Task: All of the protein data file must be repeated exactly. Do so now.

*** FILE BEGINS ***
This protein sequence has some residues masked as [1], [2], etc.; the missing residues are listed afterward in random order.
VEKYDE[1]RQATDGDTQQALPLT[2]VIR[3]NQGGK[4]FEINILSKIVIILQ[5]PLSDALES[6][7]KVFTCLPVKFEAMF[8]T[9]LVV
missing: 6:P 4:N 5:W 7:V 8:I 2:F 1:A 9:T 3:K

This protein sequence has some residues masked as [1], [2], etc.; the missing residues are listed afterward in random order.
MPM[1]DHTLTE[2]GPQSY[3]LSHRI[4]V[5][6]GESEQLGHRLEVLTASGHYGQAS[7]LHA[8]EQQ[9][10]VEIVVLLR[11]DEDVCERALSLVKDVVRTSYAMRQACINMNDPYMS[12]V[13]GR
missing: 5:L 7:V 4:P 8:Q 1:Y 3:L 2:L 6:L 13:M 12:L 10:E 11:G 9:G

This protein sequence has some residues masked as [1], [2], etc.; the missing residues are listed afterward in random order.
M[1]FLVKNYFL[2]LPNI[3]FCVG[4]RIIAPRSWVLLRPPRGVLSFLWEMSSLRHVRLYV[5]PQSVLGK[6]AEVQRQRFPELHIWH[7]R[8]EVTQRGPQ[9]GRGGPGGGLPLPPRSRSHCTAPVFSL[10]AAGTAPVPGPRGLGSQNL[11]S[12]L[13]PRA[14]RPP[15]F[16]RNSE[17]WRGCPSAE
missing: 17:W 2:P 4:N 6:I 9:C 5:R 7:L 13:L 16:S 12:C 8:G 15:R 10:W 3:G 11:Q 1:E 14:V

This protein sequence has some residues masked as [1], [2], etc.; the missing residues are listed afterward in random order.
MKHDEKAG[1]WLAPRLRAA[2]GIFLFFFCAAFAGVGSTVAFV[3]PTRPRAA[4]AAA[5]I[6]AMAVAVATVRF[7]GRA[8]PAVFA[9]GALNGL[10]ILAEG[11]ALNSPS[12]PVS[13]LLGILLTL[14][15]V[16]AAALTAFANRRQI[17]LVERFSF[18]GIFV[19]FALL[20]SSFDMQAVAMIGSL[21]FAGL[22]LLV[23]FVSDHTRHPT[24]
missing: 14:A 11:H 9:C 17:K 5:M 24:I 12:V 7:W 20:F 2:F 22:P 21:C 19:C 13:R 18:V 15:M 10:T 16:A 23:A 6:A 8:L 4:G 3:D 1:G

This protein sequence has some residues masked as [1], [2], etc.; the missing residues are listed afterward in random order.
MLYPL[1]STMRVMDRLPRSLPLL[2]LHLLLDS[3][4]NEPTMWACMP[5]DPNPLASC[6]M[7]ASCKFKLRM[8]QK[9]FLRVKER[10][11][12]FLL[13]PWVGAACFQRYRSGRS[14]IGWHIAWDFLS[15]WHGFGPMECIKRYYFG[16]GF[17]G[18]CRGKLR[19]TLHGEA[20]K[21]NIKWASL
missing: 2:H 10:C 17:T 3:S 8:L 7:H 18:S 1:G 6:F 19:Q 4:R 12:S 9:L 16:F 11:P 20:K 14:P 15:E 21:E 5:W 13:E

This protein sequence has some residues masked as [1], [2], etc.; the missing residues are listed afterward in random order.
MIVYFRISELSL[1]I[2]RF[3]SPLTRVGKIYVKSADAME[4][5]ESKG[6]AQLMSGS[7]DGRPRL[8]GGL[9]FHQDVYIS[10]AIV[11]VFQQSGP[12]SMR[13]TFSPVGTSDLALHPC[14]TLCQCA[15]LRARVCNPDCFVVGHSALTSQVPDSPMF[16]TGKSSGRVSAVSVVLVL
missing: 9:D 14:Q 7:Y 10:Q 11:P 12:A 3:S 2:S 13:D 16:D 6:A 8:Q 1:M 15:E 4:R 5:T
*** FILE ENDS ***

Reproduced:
This protein sequence has some residues masked as [1], [2], etc.; the missing residues are listed afterward in random order.
VEKYDE[1]RQATDGDTQQALPLT[2]VIR[3]NQGGK[4]FEINILSKIVIILQ[5]PLSDALES[6][7]KVFTCLPVKFEAMF[8]T[9]LVV
missing: 6:P 4:N 5:W 7:V 8:I 2:F 1:A 9:T 3:K

This protein sequence has some residues masked as [1], [2], etc.; the missing residues are listed afterward in random order.
MPM[1]DHTLTE[2]GPQSY[3]LSHRI[4]V[5][6]GESEQLGHRLEVLTASGHYGQAS[7]LHA[8]EQQ[9][10]VEIVVLLR[11]DEDVCERALSLVKDVVRTSYAMRQACINMNDPYMS[12]V[13]GR
missing: 5:L 7:V 4:P 8:Q 1:Y 3:L 2:L 6:L 13:M 12:L 10:E 11:G 9:G

This protein sequence has some residues masked as [1], [2], etc.; the missing residues are listed afterward in random order.
M[1]FLVKNYFL[2]LPNI[3]FCVG[4]RIIAPRSWVLLRPPRGVLSFLWEMSSLRHVRLYV[5]PQSVLGK[6]AEVQRQRFPELHIWH[7]R[8]EVTQRGPQ[9]GRGGPGGGLPLPPRSRSHCTAPVFSL[10]AAGTAPVPGPRGLGSQNL[11]S[12]L[13]PRA[14]RPP[15]F[16]RNSE[17]WRGCPSAE
missing: 17:W 2:P 4:N 6:I 9:C 5:R 7:L 13:L 16:S 12:C 8:G 15:R 10:W 3:G 11:Q 1:E 14:V

This protein sequence has some residues masked as [1], [2], etc.; the missing residues are listed afterward in random order.
MKHDEKAG[1]WLAPRLRAA[2]GIFLFFFCAAFAGVGSTVAFV[3]PTRPRAA[4]AAA[5]I[6]AMAVAVATVRF[7]GRA[8]PAVFA[9]GALNGL[10]ILAEG[11]ALNSPS[12]PVS[13]LLGILLTL[14][15]V[16]AAALTAFANRRQI[17]LVERFSF[18]GIFV[19]FALL[20]SSFDMQAVAMIGSL[21]FAGL[22]LLV[23]FVSDHTRHPT[24]
missing: 14:A 11:H 9:C 17:K 5:M 24:I 12:V 7:W 20:F 2:F 22:P 21:C 19:C 13:R 18:V 15:M 10:T 16:A 23:A 6:A 8:L 4:G 3:D 1:G

This protein sequence has some residues masked as [1], [2], etc.; the missing residues are listed afterward in random order.
MLYPL[1]STMRVMDRLPRSLPLL[2]LHLLLDS[3][4]NEPTMWACMP[5]DPNPLASC[6]M[7]ASCKFKLRM[8]QK[9]FLRVKER[10][11][12]FLL[13]PWVGAACFQRYRSGRS[14]IGWHIAWDFLS[15]WHGFGPMECIKRYYFG[16]GF[17]G[18]CRGKLR[19]TLHGEA[20]K[21]NIKWASL
missing: 2:H 10:C 17:T 3:S 8:L 7:H 18:S 1:G 6:F 19:Q 4:R 12:S 9:L 16:F 11:P 20:K 14:P 15:E 21:E 5:W 13:E

This protein sequence has some residues masked as [1], [2], etc.; the missing residues are listed afterward in random order.
MIVYFRISELSL[1]I[2]RF[3]SPLTRVGKIYVKSADAME[4][5]ESKG[6]AQLMSGS[7]DGRPRL[8]GGL[9]FHQDVYIS[10]AIV[11]VFQQSGP[12]SMR[13]TFSPVGTSDLALHPC[14]TLCQCA[15]LRARVCNPDCFVVGHSALTSQVPDSPMF[16]TGKSSGRVSAVSVVLVL
missing: 9:D 14:Q 7:Y 10:Q 11:P 12:A 3:S 2:S 13:D 16:D 6:A 8:Q 1:M 15:E 4:R 5:T